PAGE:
Thomas Gray to Thomas Wharton, 7 September 1757
I am greatly obliged to your care & kindness for considering with more attention, than it deserves, the article of my health. at present I am far better, & take long walks again, have better spirits, & am more capable of amusement. the offer you make me of your lodgings for a time I should gladly embrace both for the sake of seeing you, & for variety, & because it will answer another end by furnishing me with a reason for not going into the country to a place, where I am invited. (I think, you understand me) but the truth is, I can not afford to hurry about from place to place; so I shall continue, where I am, & trust to illness, or some other cause for an excuse, since to that place I am positive, I will not go. it hurts me beyond measure, that I am forced to make these excuses, but go I can not, & something must be said. these are cruel things!
The family you mention near me are full as civil as ever; Miss Sp: seems to understand; & to all such, as do not, she says Φωναντα συνετοισι in so many words. and this is both my Motto & Comment. I am afraid, you mistake Mr. Roper's complaisance for approbation. Dr. Brown (I hear) says, they are the best Odes in our language. Mr. Garrick, the best in ours, or any other. I should not write this immodest panegyrick, did not you guess at the motive of their applause. Ld Lyttelton & Mr Shenstone admire, but wish they were a little clearer. Ld Barrington's explanation, I think, I told you before, so will not repeat it. Mr. Fox thinks, if the Bard sung his song but once over, King Edward could not possibly understand him. indeed I am of his opinion & am certain, if he had sung it fifty times, it was impossible the King should know a jot the more about Edwd the 3d, & Q: Elizabeth, & Spencer, & Milton, &c: Mr Wood (Mr Pitt's Wood) is disappointed in his expectations. Dr. Akenside criticises opening a source with a key. the Critical Review you have seen, or may see. he is in raptures (they say, it is Professor Franklin) but mistakes the Æolian lyre for the Harp of Æolus, & on this mistake founds a compliment & a criticism. this is, I think, all I have heard, that signifies.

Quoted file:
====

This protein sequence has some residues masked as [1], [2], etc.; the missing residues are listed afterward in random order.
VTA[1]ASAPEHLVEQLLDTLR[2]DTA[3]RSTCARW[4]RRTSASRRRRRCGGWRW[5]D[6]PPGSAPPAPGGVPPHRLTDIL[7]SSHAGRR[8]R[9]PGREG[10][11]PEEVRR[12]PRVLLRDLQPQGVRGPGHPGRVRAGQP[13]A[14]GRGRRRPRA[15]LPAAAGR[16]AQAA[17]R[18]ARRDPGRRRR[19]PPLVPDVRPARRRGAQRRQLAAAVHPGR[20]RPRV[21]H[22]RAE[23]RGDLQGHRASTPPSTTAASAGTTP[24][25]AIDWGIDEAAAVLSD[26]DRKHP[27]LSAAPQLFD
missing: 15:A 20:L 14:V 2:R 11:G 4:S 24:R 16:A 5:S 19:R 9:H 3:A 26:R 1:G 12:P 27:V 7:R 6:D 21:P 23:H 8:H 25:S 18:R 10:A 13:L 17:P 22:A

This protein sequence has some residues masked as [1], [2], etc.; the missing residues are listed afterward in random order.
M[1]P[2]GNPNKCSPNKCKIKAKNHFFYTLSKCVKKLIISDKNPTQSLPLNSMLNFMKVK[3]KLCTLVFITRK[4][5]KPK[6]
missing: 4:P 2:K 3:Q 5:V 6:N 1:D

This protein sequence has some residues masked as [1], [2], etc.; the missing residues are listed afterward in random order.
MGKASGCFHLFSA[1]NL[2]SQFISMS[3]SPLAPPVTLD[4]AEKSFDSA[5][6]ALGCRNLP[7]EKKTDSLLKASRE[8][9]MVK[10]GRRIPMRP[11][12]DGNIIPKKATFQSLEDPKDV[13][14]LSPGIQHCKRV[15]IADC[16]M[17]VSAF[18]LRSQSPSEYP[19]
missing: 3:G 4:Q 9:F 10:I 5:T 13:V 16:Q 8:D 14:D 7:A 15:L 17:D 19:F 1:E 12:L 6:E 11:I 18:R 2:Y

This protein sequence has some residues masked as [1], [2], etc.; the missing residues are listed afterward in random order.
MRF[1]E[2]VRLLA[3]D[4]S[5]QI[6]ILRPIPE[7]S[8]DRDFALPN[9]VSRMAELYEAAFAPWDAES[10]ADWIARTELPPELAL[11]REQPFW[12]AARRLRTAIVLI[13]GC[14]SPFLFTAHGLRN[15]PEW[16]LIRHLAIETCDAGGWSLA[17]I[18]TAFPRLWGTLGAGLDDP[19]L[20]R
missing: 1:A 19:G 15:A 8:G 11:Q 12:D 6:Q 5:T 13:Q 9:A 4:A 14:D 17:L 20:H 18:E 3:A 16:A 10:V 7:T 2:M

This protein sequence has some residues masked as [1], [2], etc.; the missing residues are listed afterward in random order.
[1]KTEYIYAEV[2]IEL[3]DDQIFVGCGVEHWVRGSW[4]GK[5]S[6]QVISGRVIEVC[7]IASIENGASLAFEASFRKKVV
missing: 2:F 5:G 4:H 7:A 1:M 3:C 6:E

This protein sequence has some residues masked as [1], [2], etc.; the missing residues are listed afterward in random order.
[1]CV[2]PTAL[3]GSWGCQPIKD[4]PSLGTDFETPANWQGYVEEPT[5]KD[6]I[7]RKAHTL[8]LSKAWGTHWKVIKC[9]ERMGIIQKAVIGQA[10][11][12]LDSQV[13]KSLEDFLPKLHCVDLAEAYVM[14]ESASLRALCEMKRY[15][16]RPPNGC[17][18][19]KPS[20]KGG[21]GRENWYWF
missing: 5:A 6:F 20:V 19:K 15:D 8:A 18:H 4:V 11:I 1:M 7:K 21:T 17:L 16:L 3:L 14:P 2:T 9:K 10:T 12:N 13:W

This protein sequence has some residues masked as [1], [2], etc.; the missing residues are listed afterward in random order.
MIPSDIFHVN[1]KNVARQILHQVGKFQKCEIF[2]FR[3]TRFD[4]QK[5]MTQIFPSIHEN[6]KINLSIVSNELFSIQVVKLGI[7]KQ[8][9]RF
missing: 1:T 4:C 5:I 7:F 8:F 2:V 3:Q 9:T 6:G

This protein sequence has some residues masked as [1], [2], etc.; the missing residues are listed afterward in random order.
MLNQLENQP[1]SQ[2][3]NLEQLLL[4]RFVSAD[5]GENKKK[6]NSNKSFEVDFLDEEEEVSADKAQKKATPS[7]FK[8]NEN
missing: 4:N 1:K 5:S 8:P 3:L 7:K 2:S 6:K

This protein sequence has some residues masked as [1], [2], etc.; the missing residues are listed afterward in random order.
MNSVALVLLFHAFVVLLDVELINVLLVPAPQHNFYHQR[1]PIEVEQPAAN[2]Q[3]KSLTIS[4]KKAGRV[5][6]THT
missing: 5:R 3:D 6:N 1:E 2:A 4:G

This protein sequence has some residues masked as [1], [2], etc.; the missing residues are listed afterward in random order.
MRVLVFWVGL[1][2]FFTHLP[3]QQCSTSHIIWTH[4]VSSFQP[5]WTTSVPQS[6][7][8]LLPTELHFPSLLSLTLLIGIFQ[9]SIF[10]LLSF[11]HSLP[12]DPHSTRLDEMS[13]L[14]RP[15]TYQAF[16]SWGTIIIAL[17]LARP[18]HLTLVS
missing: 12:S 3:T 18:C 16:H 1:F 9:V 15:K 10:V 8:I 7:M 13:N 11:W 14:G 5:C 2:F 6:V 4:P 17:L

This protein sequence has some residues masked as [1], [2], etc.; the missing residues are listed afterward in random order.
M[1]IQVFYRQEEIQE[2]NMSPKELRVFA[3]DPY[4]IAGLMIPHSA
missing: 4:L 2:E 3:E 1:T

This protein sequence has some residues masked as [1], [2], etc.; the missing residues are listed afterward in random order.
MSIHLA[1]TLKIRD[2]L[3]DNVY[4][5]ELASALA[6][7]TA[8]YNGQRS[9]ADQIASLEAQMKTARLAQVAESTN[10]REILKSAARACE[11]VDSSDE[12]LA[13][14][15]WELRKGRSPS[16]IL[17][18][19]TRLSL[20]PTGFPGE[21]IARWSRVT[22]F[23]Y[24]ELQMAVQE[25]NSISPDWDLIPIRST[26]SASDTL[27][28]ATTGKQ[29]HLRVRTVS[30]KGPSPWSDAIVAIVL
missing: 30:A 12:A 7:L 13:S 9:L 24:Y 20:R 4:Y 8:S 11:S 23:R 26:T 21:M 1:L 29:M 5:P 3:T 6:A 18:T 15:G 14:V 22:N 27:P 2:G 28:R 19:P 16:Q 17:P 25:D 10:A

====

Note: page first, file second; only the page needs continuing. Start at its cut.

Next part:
The Encyclopedie, I own, may cloy one, if one sets down to it. but you will own, that out of one great good dinner a number of little good dinners may be made, that would not cloy one at all. there is a long article sur le Beau that for my life I can not understand. several of the geographical articles are carelessly done, & some of the antiquities, or ancient history.
My best Compliments to Mrs Wharton. I hope the operation going forward on your children will succeed to your wishes.
This letter is to yourself only. our best Mason I suppose you know is in Town, & in waiting. do you know any thing of St:r? pray desire Mas:n to repeat an epigram to you.
Akenside, Dr. Mark
Lyttelton, George Lyttelton, 1st Lord
Mason, William, 1724-1797
Speed, Henrietta Jane, 1728-1783
Stonhewer, Richard, 1728-1809
Egerton MS 2400, ff. 94-95, Manuscripts collection, British Library , London, UK <http://www.bl.uk/reshelp/bldept/manuscr/>
- The Works of Thomas Gray, 2 vols. Ed. by John Mitford. London: J. Mawman, 1816, section IV, letter LXIV, vol. ii, 289-291
- The Works of Thomas Gray, 5 vols. Ed. by John Mitford. London: W. Pickering, 1835-1843, section IV, letter LXXII, vol. iii, 168-170
- The Letters of Thomas Gray, including the correspondence of Gray and Mason, 3 vols. Ed. by Duncan C. Tovey. London: George Bell and Sons, 1900-12, letter no. CXLIX, vol. i, 351-354
- Correspondence of Thomas Gray, 3 vols. Ed. by the late Paget Toynbee and Leonard Whibley, with corrections and additions by H. W. Starr. Oxford: Clarendon Press, 1971 [1st ed. 1935], letter no. 249, vol. ii, 525-526